Enhancing historical tourism in Neolithic villages in Jordan
The shift of human society from hunter gatherers to settled farmers was one of the most significant changes in the history of our species. But exactly how it happened is still relatively poorly understood.
This multi-disciplinary project, funded via AHRC's Early Careers research grant scheme focused on how the so-called ‘Neolithic Revolution’ happened in Jordan, and fuses tourism and archaeology together in a multi-stranded study of abandoned mud and stone villages, some of which have prehistoric origins.
It was led by Dr Emma Jenkins of the Bournemouth University, and Dr Carol Palmer, of the Council for British Research in the Levant's British Institute in Amman building on a previous four-year AHRC-funded excavation project in Jordan.
Focusing on abandoned villages can help bring clarity to aspects of Neolithic life that can be hard to interpret.
This period - and the origins of 'settled life' - can be difficult to understand, because many of materials that were used, such as animal bones or plants, rarely survive intact in the archaeological record.
However, science can now identify the invisible chemical traces of human life in 'phytoliths', the bodies of silica that form in and around plants, along with geochemical traces in soils that indicate settlement. And both have provided valuable insights for researchers.
"Our project brings together archaeological and environmental science with ethnography," says Jenkins.
Many Neolithic sites in this region are little more than a series of small structures, which would not have been viable as living spaces.
Establishing what these spaces were used for and why the villages were built this way can shine a light on this critical period of transition.
But the project has not only been concerned with the distant past and it has greatly benefitted from a growing interest in more recent history.
"In Jordan, there is increasing interest in recent rural lifeways, and the country has some tourism outreach projects, which promote this type of social history," says Palmer.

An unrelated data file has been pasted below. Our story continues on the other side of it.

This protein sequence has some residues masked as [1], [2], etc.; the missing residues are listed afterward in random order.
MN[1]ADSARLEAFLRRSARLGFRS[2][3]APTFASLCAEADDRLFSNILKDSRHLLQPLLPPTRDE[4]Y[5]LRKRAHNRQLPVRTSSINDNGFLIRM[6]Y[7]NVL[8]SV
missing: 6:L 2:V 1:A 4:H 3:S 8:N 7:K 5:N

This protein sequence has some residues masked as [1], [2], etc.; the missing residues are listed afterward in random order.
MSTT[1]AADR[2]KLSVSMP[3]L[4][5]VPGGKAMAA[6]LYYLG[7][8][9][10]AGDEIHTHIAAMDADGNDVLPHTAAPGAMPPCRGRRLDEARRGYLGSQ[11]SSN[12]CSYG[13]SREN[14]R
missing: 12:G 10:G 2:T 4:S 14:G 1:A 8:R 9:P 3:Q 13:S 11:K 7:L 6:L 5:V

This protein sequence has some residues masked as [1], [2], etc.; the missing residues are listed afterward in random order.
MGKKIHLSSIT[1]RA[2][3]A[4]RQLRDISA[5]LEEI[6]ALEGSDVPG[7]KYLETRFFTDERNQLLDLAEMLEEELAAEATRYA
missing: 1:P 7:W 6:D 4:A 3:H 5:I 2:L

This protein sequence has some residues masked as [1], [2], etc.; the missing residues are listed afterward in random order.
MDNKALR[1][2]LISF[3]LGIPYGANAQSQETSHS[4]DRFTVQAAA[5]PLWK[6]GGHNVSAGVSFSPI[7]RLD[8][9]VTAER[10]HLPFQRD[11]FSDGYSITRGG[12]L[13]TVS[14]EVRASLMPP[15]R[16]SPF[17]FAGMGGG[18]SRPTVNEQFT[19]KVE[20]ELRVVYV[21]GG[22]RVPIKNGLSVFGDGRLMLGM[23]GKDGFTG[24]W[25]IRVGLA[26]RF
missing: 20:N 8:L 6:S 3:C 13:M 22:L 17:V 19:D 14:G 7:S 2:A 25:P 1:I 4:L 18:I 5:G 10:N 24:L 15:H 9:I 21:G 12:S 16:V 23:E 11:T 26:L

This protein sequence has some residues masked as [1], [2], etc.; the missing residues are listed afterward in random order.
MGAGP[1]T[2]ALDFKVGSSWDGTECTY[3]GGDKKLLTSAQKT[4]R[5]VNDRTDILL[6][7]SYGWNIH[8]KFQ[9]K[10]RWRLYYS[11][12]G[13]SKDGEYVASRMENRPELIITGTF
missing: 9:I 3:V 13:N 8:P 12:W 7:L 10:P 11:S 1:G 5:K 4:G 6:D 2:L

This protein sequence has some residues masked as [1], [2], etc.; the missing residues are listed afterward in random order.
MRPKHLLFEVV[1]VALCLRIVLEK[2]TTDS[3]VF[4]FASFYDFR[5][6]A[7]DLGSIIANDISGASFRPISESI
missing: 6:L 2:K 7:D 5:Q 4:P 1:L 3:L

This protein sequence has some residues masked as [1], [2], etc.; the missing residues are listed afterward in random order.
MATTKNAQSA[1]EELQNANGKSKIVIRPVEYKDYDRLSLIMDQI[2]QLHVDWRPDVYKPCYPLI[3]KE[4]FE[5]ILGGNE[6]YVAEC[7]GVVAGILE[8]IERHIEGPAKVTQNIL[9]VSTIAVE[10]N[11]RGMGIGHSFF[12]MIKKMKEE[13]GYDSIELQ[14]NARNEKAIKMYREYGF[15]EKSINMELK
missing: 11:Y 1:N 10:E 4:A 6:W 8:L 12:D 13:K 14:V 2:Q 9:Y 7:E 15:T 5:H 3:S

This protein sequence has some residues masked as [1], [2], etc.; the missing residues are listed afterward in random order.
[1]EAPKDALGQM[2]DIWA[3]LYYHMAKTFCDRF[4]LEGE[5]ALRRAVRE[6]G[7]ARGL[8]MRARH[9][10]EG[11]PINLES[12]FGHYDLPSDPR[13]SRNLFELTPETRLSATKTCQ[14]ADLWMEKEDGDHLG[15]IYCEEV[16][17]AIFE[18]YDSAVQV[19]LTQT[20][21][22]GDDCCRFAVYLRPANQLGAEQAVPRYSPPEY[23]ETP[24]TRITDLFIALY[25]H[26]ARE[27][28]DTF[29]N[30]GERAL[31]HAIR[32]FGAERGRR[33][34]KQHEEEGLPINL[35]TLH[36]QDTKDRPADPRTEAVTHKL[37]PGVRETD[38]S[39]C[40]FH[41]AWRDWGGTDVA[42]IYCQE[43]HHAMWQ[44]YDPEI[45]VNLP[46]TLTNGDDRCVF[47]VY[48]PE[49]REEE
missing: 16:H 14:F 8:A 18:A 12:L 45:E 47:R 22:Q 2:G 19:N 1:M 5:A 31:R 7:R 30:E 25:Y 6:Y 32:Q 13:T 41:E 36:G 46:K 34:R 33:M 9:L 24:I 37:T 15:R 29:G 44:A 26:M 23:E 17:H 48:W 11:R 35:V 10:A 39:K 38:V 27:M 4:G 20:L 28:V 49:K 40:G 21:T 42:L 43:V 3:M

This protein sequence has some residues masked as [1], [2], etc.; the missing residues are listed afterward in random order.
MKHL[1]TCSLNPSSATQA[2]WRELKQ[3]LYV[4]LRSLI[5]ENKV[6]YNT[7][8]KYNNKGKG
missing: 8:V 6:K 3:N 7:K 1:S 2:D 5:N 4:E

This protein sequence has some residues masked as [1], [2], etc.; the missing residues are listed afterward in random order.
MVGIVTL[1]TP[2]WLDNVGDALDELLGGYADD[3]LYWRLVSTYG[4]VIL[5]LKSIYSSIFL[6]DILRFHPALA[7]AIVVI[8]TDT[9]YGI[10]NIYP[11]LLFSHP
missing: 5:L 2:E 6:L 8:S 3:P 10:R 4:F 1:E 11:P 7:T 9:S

"It did start out as an archaeological project. But through having broad contacts in the region it has become much wider than that. And there were people living in the villages who were hugely interested in what we wanted to do, which was to share their heritage and way of life through outdoor and nature tourism.”
Funding from the Jordanian Ministry of Tourism and Antiquities has since helped the village of Al Ma'tan establish itself as a base for rural and adventure tourism, with chalets that offer accommodation to international visitors, and a visitor centre that has become a hub for local people.
"We've mapped Al Ma'tan from when the village was originally built during the Ottoman period," says Palmer, "There are aerial photographs from the 1950s, when it was still fully populated. After that, in the 1960s, people began to relocate up to the plateau, or to cities, and these kind of villages became primarily used for pastoralism. We're keen to record other deserted villages for their own sake, before they are developed for tourism." And, this mapping also helps to preserve the memory of these villages for the purposes of tourism.
"What we've done is help build the case for this kind of tourism in the region, and how it can help to highlight both recent and ancient history," says Jenkins. "We've made a film of our work that is shown in the visitor centre at Al Ma'tan and the ecolodge at Wadi Faynan. I'd estimate it's been seen by about 15,000 people/year."
The film was launched in Jordan, with full ministerial support, and the team have seem many similar spin-offs coming from the project, with other villages and other tourism projects starting to come together.